1. Daily treatment with citalopram in patients with probable Alzheimer disease was associated with decreased agitation compared to placebo.
2. Citalopram use in Alzheimer’s disease patients is associated with QTc interval prolongation and worse Mini-Mental Status Exam scores.
Evidence Rating Level: 2 (Good)
Study Rundown: Previous research has suggested that citalopram, a selective serotonin reuptake inhibitor, may be a potential substitute for antipsychotic drugs when treating agitation in patients with Alzheimer’s disease (AD). This study (Citalopram for Agitation in Alzheimer Disease Study, CitAD) aimed to determine the effect of citalopram on patients’ functional abilities and elucidate any safety concerns. The study results suggest that treatment with citalopram significantly decreased agitation on two standardized scales. It should be noted, however, that citalopram use was also associated with QTc interval prolongation and significantly lower Mini-Mental Status Exam (MMSE) scores. This study is important for identifying a potentially clinically relevant treatment effect using citalopram, but its use in everyday practice may be limited by safety concerns.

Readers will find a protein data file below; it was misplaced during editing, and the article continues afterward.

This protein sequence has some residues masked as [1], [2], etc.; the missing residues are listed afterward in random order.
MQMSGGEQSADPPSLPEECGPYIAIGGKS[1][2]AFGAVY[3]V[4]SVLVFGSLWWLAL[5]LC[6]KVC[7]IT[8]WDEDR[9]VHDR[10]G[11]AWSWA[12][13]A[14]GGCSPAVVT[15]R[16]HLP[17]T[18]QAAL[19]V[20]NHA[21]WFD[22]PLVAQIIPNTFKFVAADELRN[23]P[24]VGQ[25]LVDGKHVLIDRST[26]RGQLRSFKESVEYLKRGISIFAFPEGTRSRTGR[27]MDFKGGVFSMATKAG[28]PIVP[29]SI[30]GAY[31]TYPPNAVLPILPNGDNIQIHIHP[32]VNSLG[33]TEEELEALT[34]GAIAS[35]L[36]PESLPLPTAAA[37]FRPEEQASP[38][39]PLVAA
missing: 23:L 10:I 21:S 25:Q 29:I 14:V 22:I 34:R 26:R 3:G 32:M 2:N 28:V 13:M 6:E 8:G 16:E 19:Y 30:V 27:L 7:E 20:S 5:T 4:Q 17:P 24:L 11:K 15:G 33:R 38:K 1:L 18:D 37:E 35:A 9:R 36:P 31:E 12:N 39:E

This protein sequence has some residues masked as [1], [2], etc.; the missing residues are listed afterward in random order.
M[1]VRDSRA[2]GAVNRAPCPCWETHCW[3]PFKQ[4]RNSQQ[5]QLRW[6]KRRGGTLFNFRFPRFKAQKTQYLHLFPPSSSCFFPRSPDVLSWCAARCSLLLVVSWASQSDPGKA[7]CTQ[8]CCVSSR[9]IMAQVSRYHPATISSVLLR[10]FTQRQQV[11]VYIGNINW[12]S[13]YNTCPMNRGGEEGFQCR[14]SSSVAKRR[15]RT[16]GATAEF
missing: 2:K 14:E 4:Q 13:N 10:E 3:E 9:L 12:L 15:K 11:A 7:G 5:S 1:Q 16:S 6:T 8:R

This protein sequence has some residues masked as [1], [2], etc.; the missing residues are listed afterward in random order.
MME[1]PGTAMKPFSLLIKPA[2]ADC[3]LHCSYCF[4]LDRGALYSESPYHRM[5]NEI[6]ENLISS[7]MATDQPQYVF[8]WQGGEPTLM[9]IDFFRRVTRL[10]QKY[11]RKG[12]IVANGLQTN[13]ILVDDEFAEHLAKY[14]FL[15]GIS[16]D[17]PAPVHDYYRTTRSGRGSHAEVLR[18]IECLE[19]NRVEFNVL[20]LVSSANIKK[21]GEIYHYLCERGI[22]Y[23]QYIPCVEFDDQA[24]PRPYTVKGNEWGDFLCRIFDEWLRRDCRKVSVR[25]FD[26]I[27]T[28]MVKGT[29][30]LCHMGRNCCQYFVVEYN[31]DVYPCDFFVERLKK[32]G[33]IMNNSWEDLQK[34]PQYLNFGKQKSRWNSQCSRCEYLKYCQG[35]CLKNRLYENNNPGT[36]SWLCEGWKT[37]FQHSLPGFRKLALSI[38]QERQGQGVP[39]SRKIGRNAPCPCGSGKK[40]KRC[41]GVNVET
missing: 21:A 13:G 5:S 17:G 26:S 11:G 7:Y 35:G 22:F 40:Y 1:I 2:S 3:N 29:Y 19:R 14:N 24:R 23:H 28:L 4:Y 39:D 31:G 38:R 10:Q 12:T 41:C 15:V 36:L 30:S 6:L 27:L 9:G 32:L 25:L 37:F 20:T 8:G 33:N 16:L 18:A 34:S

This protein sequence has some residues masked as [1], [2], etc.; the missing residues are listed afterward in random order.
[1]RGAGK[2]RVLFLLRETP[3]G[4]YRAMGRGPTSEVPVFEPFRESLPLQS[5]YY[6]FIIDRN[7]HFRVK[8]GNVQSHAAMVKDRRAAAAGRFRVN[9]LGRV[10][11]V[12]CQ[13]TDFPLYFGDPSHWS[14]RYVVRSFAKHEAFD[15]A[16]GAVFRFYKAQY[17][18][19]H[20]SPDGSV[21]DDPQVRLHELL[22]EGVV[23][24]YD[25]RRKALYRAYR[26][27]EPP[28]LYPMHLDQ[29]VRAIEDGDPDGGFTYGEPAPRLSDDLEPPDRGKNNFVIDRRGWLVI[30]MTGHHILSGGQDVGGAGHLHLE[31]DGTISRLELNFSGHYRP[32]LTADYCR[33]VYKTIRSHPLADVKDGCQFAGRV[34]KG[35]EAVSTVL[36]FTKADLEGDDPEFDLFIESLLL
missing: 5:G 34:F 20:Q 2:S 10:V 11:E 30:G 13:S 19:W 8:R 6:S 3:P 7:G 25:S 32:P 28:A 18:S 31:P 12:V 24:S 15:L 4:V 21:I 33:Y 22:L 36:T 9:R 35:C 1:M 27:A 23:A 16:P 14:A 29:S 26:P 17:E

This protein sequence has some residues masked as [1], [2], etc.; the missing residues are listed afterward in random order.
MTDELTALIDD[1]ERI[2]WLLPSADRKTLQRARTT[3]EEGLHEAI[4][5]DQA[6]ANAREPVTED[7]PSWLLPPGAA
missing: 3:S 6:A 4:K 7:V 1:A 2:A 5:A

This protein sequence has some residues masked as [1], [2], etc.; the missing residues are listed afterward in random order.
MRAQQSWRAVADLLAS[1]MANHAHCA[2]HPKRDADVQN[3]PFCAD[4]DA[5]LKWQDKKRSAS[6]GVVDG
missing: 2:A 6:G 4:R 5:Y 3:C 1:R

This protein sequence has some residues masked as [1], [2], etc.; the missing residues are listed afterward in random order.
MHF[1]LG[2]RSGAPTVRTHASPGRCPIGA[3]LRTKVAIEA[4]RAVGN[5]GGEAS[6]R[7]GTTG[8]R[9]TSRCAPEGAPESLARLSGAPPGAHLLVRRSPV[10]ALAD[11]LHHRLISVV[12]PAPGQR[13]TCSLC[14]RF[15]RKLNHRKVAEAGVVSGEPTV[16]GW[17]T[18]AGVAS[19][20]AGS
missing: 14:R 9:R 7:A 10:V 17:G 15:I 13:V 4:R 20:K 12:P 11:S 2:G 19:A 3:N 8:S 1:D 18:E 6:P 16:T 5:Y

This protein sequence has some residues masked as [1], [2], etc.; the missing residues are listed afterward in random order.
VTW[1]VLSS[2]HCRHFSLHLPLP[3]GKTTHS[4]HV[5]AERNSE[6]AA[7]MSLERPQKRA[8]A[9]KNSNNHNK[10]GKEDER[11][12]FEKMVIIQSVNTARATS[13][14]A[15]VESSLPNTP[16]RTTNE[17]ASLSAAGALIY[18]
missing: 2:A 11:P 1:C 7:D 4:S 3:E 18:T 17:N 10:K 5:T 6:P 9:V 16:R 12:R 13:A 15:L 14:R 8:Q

Click to read the study, published today in JAMA
Click to read the accompanying editorial in JAMA
Relevant Reading: Management of agitation and aggression associated with Alzheimer disease
In-Depth [randomized controlled trial]: This multi-center, double-blind, placebo-controlled trial randomized 186 patients with probable AD (defined by the National Institute of Neurological and Communication Disorders and Stroke-Alzheimer Disease and Related Disorders Association criteria) to receive either nine weeks of citalopram or placebo. At 9 weeks, these participants had significantly lower scores on the NBRS-A scale (Neurobehavorial Rating Scale-Agitation, mean -0.93, 95%CI -1.80 to -0.06,p=0.04). In addition, 40% of treated participants had much or very much improved mADCS-CGIC (modified Alzheimer Disease Cooperative Study-Clinical Global Impression of Change) scores compared to 26% of participants in the placebo group (OR 2.13, 95%CI 1.23-3.69, p=0.007). However, participants using citalopram were also significantly more likely to have lower MMSE (Mini-Mental Status Exam) scores (p=0.03), report diarrhea (p=0.03), and have an increased QTc interval (p=0.004).
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